A recent Appellate Division decision reinforces that municipalities need not always rigidly enforce New Jersey election laws. As specifically highlighted by the court, such laws should be “relaxed where enforcement of the right of choice in the election process is unreasonably thwarted.”
The Facts of the Case
Regalado v. Curling involved the interpretation of N.J.S.A. 19:13-16, which provides that when a nominee for public office in a general election “shall, at least 60 days before the day of the general election, in a writing signed by him and duly acknowledged, notify the officer with whom the original petition or certificate of nomination was filed that he declines the nomination, the nomination shall be void.”
On the day set aside for drawing positions on the ballot, Geovanni R. Regalado sought to withdraw as a mayoral candidate for the City of Passaic’s May 14, 2013 municipal election. Even though the ballots had not yet been printed, Amada Curling, in her capacity as Municipal Clerk, refused to accept Regalado’s withdrawal as untimely, relying upon her interpretation of the New Jersey election statute.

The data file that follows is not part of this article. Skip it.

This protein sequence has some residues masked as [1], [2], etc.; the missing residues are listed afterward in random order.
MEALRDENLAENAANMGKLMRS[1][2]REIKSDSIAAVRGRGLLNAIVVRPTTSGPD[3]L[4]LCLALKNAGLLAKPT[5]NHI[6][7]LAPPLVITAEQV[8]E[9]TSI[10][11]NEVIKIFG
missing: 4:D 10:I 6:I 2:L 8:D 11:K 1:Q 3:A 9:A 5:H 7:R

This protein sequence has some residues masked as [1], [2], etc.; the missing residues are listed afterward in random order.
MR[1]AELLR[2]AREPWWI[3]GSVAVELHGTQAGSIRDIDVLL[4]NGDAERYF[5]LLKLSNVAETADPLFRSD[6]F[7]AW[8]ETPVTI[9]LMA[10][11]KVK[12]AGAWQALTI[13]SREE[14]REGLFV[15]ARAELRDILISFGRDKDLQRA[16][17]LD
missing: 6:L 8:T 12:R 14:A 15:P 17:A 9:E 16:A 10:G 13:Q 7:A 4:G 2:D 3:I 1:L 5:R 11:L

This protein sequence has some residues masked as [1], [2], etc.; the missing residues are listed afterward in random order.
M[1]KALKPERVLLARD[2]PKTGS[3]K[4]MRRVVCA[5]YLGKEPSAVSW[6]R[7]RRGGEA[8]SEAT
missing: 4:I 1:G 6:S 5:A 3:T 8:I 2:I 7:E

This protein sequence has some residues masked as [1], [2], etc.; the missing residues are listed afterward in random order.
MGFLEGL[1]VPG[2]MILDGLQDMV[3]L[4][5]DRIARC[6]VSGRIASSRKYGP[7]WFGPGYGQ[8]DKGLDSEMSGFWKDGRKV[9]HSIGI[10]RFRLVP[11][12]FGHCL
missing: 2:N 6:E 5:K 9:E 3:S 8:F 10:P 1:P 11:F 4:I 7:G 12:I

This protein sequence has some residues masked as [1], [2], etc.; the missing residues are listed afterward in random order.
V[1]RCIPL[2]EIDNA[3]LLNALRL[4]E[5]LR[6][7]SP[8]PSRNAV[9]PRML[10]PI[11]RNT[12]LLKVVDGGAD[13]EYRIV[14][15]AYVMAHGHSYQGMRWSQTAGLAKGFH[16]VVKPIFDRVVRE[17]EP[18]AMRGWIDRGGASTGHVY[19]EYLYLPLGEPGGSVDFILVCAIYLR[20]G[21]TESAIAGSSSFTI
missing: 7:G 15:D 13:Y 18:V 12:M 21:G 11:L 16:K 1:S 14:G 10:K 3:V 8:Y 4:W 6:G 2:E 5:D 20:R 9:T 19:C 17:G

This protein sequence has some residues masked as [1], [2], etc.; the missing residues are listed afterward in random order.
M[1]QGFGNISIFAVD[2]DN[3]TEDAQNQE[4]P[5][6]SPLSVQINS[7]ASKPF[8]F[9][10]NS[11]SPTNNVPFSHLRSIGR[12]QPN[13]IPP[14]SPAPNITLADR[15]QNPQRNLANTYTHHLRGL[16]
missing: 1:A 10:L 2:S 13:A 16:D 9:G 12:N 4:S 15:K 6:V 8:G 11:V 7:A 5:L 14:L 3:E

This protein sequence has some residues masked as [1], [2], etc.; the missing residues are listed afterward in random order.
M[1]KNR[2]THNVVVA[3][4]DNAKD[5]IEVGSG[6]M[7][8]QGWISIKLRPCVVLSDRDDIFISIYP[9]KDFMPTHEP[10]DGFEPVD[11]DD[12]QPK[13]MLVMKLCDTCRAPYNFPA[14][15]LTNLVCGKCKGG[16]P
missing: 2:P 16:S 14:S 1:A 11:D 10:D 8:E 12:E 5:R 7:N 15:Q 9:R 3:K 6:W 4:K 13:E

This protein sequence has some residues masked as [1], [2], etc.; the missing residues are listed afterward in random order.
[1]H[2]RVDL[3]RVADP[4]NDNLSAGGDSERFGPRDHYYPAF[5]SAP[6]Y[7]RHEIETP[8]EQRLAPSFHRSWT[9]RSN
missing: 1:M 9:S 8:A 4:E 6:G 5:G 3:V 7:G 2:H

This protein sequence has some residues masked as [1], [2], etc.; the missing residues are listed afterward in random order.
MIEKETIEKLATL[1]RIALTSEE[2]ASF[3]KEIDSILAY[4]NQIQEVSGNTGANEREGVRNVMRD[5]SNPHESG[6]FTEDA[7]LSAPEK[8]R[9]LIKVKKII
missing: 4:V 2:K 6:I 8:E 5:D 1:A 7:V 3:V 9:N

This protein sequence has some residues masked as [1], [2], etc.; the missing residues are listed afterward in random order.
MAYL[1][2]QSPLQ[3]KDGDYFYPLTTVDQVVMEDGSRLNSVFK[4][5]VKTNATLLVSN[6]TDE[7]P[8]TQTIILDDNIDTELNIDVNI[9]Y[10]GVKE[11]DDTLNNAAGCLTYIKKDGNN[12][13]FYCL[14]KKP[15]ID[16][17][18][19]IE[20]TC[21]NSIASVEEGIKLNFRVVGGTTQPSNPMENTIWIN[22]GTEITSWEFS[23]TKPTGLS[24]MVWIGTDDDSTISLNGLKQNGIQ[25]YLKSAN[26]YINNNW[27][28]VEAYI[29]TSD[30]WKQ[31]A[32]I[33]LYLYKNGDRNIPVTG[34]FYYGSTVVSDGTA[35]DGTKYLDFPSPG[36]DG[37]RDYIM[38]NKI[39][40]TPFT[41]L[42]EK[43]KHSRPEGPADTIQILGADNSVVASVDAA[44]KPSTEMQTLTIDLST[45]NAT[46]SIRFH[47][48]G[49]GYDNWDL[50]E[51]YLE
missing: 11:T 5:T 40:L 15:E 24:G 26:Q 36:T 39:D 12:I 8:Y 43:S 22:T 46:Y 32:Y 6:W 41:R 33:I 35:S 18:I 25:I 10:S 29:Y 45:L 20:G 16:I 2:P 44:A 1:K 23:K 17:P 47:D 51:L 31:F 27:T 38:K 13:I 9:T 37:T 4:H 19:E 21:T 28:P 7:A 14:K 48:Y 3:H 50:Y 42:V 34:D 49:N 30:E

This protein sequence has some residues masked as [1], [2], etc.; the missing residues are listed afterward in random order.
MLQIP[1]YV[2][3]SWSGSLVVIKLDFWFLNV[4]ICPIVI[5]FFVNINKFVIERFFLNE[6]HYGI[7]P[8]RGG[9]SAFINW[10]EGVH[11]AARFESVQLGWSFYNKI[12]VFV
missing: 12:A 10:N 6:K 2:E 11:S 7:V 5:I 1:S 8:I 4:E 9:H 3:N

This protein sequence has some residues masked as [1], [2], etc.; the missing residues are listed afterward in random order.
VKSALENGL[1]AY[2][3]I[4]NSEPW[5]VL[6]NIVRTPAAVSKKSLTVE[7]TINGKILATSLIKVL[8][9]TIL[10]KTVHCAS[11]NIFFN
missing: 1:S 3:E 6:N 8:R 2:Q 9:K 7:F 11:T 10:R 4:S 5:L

Regalado subsequently filed a complaint seeking to enjoin Curling from printing ballots that included his name and directing her to remove his name as a candidate. A Law Division judge concluded that his complaint was time-barred pursuant to N.J.S.A. 19:13-16.
The Court’s Decision
The Appellate Division disagreed. In doing so, it relied heavily on the long-standing precedent that “[e]lection laws are to be liberally construed so as to effectuate their purpose. They should not be construed so as to deprive voters of their franchise[.]
In this case, the Appellate Division found that the lower court erred when it denied Regalado’s request for permanent injunctive relief, and declined to order the Municipal Clerk to print ballots without his name.
As further explained by the panel, “The ballots have not yet been printed. At the time plaintiff presented his written withdrawal, the positions on the ballot had not yet been drawn. We reject the City’s contention that printing ballots without plaintiff’s name will cause confusion to the voting public. Rather, we conclude the greater harm results from plaintiff’s name remaining on the ballot, potentially resulting in a voter casting a vote for a candidate who is no longer pursuing the office, thereby depriving that voter of the opportunity to cast a meaningful vote for another viable candidate.”
For more information about this case or the legal issues involved, we encourage you to contact a member of Scarinci Hollenbeck’s Public Law Group